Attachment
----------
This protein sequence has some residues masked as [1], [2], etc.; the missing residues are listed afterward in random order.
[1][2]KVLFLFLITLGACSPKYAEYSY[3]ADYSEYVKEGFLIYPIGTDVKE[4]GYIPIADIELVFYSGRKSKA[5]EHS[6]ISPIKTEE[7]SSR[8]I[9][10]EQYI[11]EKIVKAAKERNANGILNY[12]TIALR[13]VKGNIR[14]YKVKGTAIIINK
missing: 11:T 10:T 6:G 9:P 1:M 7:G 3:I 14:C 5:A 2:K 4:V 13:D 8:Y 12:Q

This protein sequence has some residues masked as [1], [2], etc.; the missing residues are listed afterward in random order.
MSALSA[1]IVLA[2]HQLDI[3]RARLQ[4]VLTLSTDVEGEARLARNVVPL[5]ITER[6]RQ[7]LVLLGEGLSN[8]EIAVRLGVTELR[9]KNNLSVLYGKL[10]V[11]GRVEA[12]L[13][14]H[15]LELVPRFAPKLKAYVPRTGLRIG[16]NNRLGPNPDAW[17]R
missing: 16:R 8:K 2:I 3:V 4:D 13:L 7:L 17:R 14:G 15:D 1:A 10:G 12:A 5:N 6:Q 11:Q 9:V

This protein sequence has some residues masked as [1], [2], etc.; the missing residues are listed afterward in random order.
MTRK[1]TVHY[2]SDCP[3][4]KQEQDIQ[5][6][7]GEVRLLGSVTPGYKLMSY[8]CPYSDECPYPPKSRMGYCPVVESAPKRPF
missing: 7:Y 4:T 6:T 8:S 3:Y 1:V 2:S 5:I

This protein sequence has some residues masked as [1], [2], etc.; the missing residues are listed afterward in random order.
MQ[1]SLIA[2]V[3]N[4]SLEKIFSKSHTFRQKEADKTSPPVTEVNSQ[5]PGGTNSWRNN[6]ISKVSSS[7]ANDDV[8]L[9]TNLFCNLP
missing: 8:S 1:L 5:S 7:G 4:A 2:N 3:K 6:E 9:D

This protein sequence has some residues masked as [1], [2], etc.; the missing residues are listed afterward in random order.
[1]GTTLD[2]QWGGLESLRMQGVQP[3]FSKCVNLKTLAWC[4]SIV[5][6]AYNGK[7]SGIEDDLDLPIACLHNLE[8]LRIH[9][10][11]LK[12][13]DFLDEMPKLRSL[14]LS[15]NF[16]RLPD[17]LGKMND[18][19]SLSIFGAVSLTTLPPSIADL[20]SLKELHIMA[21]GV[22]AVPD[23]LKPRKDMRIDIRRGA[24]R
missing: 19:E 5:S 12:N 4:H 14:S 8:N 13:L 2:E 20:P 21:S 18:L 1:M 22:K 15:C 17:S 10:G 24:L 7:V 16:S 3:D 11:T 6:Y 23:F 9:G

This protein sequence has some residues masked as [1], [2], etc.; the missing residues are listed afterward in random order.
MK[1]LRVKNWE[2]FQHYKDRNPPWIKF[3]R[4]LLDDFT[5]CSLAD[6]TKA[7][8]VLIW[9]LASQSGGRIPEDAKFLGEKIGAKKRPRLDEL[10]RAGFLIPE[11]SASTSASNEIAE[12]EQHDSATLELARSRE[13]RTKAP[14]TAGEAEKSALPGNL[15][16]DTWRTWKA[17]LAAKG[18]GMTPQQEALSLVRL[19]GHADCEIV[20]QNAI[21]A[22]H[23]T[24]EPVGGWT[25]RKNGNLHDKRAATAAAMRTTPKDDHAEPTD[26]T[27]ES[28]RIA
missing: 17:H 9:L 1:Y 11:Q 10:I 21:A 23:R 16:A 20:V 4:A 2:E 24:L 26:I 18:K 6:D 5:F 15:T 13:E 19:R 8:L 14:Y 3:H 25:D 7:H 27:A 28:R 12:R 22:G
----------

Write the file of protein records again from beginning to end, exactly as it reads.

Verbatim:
This protein sequence has some residues masked as [1], [2], etc.; the missing residues are listed afterward in random order.
[1][2]KVLFLFLITLGACSPKYAEYSY[3]ADYSEYVKEGFLIYPIGTDVKE[4]GYIPIADIELVFYSGRKSKA[5]EHS[6]ISPIKTEE[7]SSR[8]I[9][10]EQYI[11]EKIVKAAKERNANGILNY[12]TIALR[13]VKGNIR[14]YKVKGTAIIINK
missing: 11:T 10:T 6:G 9:P 1:M 7:G 3:I 14:C 5:A 2:K 4:V 13:D 8:Y 12:Q

This protein sequence has some residues masked as [1], [2], etc.; the missing residues are listed afterward in random order.
MSALSA[1]IVLA[2]HQLDI[3]RARLQ[4]VLTLSTDVEGEARLARNVVPL[5]ITER[6]RQ[7]LVLLGEGLSN[8]EIAVRLGVTELR[9]KNNLSVLYGKL[10]V[11]GRVEA[12]L[13][14]H[15]LELVPRFAPKLKAYVPRTGLRIG[16]NNRLGPNPDAW[17]R
missing: 16:R 8:K 2:I 3:V 4:D 13:L 7:L 17:R 14:G 15:D 1:A 10:G 12:A 5:N 6:Q 11:Q 9:V

This protein sequence has some residues masked as [1], [2], etc.; the missing residues are listed afterward in random order.
MTRK[1]TVHY[2]SDCP[3][4]KQEQDIQ[5][6][7]GEVRLLGSVTPGYKLMSY[8]CPYSDECPYPPKSRMGYCPVVESAPKRPF
missing: 7:Y 4:T 6:T 8:S 3:Y 1:V 2:S 5:I

This protein sequence has some residues masked as [1], [2], etc.; the missing residues are listed afterward in random order.
MQ[1]SLIA[2]V[3]N[4]SLEKIFSKSHTFRQKEADKTSPPVTEVNSQ[5]PGGTNSWRNN[6]ISKVSSS[7]ANDDV[8]L[9]TNLFCNLP
missing: 8:S 1:L 5:S 7:G 4:A 2:N 3:K 6:E 9:D

This protein sequence has some residues masked as [1], [2], etc.; the missing residues are listed afterward in random order.
[1]GTTLD[2]QWGGLESLRMQGVQP[3]FSKCVNLKTLAWC[4]SIV[5][6]AYNGK[7]SGIEDDLDLPIACLHNLE[8]LRIH[9][10][11]LK[12][13]DFLDEMPKLRSL[14]LS[15]NF[16]RLPD[17]LGKMND[18][19]SLSIFGAVSLTTLPPSIADL[20]SLKELHIMA[21]GV[22]AVPD[23]LKPRKDMRIDIRRGA[24]R
missing: 19:E 5:S 12:N 4:H 14:S 8:N 13:L 2:E 20:P 21:S 18:L 1:M 22:K 15:C 17:S 10:G 24:L 7:V 16:S 3:D 11:T 6:Y 23:F 9:G

This protein sequence has some residues masked as [1], [2], etc.; the missing residues are listed afterward in random order.
MK[1]LRVKNWE[2]FQHYKDRNPPWIKF[3]R[4]LLDDFT[5]CSLAD[6]TKA[7][8]VLIW[9]LASQSGGRIPEDAKFLGEKIGAKKRPRLDEL[10]RAGFLIPE[11]SASTSASNEIAE[12]EQHDSATLELARSRE[13]RTKAP[14]TAGEAEKSALPGNL[15][16]DTWRTWKA[17]LAAKG[18]GMTPQQEALSLVRL[19]GHADCEIV[20]QNAI[21]A[22]H[23]T[24]EPVGGWT[25]RKNGNLHDKRAATAAAMRTTPKDDHAEPTD[26]T[27]ES[28]RIA
missing: 17:H 9:L 1:Y 11:Q 10:I 21:A 23:R 16:A 20:V 4:A 2:E 24:L 26:I 18:K 6:D 5:F 15:T 13:E 19:R 8:L 14:Y 3:H 25:D 7:H 27:A 28:R 12:R 22:G